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Blinding ocular trauma caused by remote controlled aerial drone
  1. Haseeb Akram,
  2. Mohamed Seifelnasr,
  3. Harry Roberts and
  4. James Myerscough
  1. Ophthalmology, Southend University Hospital NHS Foundation Trust, Southend-On-Sea, UK
  1. Correspondence to Dr Haseeb Akram; haseeb.akram5{at}

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We describe a case of immediate and irreversible monocular blindness secondary to expulsion of the majority of uveal tissue due to penetrating eye injury by the rotating rotor blades of a remote-controlled drone.

A middle-aged man presented to the eye clinic having been struck in the right eye a day before by his own drone.

Unaided visual acuity in the right eye (UAVA) was no perception of light (NPL). On examination, there was a horizontal corneoscleral full thickness laceration involving the upper one-third of the cornea crossing from limbus to limbus and extending to involve nasal and temporal sclera associated with uveal prolapse. There was no view of any intraocular structures due to dense haemophthalmos (figure 1). CT scan of the orbit confirmed a flat globe with loss of the crystalline lens.

Figure 1

Preoperative (left) and immediate postoperative (right).

Primary repair of open globe injury under general anaesthesia was conducted the same day. During the surgery (video 1), the extent of the wound was explored by blunt dissection under the conjunctiva. Necrotic uveal tissues were excised. The repair started by aligning the wound edges at the nasal and temporal corneal limbus with two 10/0 nylon sutures followed by interrupted 8/0 Vicryl sutures of the scleral laceration. The corneal wound was closed using 10/0 nylon. At the conclusion of the surgery, the conjunctiva was closed using 8/0 Vicryl sutures with administration of subconjunctival betamethasone and cefuroxime.

Video 1

Preservative-free levofloxacin six times/day, preservative-free dexamethasone 0.1% six times/day and cyclopentolate 1% three times/day were given on discharge.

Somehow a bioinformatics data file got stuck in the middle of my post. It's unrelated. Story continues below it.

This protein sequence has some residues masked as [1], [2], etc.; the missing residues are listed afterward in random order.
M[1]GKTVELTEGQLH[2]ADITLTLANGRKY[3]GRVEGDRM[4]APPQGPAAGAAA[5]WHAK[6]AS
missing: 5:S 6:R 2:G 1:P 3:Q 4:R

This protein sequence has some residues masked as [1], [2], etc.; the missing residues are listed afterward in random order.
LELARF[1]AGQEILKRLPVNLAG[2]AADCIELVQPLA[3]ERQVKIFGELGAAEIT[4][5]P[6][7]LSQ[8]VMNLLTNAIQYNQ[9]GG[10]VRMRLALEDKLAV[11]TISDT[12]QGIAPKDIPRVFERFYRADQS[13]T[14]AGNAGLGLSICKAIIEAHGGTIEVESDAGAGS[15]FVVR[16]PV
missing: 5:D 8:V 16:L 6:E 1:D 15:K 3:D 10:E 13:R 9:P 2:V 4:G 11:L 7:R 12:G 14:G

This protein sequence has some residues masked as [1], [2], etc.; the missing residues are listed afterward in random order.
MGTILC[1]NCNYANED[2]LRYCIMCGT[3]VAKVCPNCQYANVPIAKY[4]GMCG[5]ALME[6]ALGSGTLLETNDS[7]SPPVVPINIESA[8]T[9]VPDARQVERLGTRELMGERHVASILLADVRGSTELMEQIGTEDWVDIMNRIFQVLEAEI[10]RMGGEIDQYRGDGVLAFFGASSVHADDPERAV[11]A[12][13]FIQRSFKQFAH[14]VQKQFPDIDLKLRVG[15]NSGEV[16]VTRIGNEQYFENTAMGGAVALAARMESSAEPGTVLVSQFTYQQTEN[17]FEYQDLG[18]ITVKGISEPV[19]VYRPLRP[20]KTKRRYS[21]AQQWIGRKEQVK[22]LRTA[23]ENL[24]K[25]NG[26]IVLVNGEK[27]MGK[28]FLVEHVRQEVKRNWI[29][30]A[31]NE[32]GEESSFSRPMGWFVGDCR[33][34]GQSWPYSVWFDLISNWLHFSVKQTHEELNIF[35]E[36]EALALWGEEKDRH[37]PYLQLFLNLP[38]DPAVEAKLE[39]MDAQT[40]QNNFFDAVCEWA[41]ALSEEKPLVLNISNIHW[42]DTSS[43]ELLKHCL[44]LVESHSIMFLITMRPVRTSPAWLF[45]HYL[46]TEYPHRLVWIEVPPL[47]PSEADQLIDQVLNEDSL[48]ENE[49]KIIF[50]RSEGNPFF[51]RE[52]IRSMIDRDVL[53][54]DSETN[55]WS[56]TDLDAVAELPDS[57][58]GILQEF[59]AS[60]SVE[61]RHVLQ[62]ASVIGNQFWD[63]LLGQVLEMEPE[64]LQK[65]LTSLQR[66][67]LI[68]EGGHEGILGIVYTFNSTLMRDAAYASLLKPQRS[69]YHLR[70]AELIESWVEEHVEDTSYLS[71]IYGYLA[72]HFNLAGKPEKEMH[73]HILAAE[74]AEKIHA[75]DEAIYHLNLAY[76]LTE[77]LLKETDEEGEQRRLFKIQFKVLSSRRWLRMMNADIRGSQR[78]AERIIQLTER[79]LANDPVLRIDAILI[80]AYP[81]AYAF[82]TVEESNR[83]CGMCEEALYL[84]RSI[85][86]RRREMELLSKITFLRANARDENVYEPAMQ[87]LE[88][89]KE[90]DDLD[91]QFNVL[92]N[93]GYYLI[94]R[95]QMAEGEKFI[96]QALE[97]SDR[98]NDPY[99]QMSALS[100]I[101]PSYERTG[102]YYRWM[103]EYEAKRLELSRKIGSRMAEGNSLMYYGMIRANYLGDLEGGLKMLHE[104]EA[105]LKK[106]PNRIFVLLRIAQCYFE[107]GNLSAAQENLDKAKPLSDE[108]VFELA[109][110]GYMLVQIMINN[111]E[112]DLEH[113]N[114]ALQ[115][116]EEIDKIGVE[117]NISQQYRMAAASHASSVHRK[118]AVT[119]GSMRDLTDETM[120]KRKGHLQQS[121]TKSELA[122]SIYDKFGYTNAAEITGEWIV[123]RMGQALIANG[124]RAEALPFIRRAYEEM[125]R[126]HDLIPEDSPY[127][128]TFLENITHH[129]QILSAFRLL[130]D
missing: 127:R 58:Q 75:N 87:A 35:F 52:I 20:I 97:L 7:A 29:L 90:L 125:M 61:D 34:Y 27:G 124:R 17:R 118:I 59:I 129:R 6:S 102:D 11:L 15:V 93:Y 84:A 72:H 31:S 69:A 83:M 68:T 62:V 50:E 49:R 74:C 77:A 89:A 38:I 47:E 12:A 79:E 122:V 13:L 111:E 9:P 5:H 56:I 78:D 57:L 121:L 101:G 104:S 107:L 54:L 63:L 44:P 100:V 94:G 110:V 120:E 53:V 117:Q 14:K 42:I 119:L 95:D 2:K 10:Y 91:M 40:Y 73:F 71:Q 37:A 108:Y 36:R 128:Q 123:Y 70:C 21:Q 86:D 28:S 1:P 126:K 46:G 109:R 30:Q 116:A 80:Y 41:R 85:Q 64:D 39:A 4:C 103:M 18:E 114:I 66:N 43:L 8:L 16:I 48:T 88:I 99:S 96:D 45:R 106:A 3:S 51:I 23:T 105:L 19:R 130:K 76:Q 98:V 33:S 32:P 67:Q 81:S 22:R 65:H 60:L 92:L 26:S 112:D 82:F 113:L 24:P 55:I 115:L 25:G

Throughout the postoperative recovery the integrity of the globe remained intact. The hyphaema gradually resolved over a few weeks. The globe remained chronically hypotonous with a persistent uveitis. UAVA never improved beyond NPL during the postoperative course and the patient had an afferent pupillary defect demonstrated by the contralateral pupil. By 12 weeks, the eye showed early signs of phthisis bulbi. No signs of sympathetic ophthalmia were seen in the healthy eye throughout follow-up and no further investigations were done for immunogenetic factors that may increase its risk.1 The patient was advised to use safety goggles in future for any possibly hazardous activity to protect the fellow eye.

Drones have become increasingly popular in the last decade. The Civil Aviation Authority (CAA) estimates that there are 130 000 drone users in Britain (2019).2 To the authors’ knowledge, this is the first case report of a drone-related open globe injury in the UK. A similar report has been discussed in a child in the USA which resulted in an estimated best corrected visual acuity of 6/120.

A drone is a remotely-controlled unmanned aircraft system designed for the consumer market. Currently in the UK they are regulated under The Drone and Model Aircraft Code of the CAA, requiring registration to be a user for all drones over 0.25 kg in weight and requires passing a theory test.3

An estimated 12 842 hobbyist aircraft injuries presented to US emergency departments during 2010–2017 with 270 requiring admission.4

From a public health perspective, we hope this case report reminds the readers of the dangers associated with operating a drone without sufficient protection. We recommend the use of protective eyewear, for example, safety goggles and recovering the drone only once the propellers have completely stopped rotating. We would encourage the CAA to advocate or make mandatory the use of protective eyewear during the use of drones.

Patient’s perspective

It was scary for me and although it was an accident, I wish I was more careful. If it can happen to me it can happen to anyone. The good thing is it can be avoided easily with a bit more awareness and some simple protective measures. I advise all fellow drone users to take precautions, especially younger people

Learning points

  • Personal protective equipment and care must be taken when using a drone. Users should be educated about the risks associated with drones.

  • Despite prompt surgical repair of the open globe, the prognosis of such devastating injuries remains bleak from the onset.



  • Contributors HA contributed to writing and submitting the case report. MSE performed surgery and provided images and video and edited case report. HR and JM contributed in writing case report and their support is appreciated.

  • Funding The authors have not declared a specific grant for this research from any funding agency in the public, commercial or not-for-profit sectors.

  • Competing interests None declared.

  • Provenance and peer review Not commissioned; externally peer reviewed.

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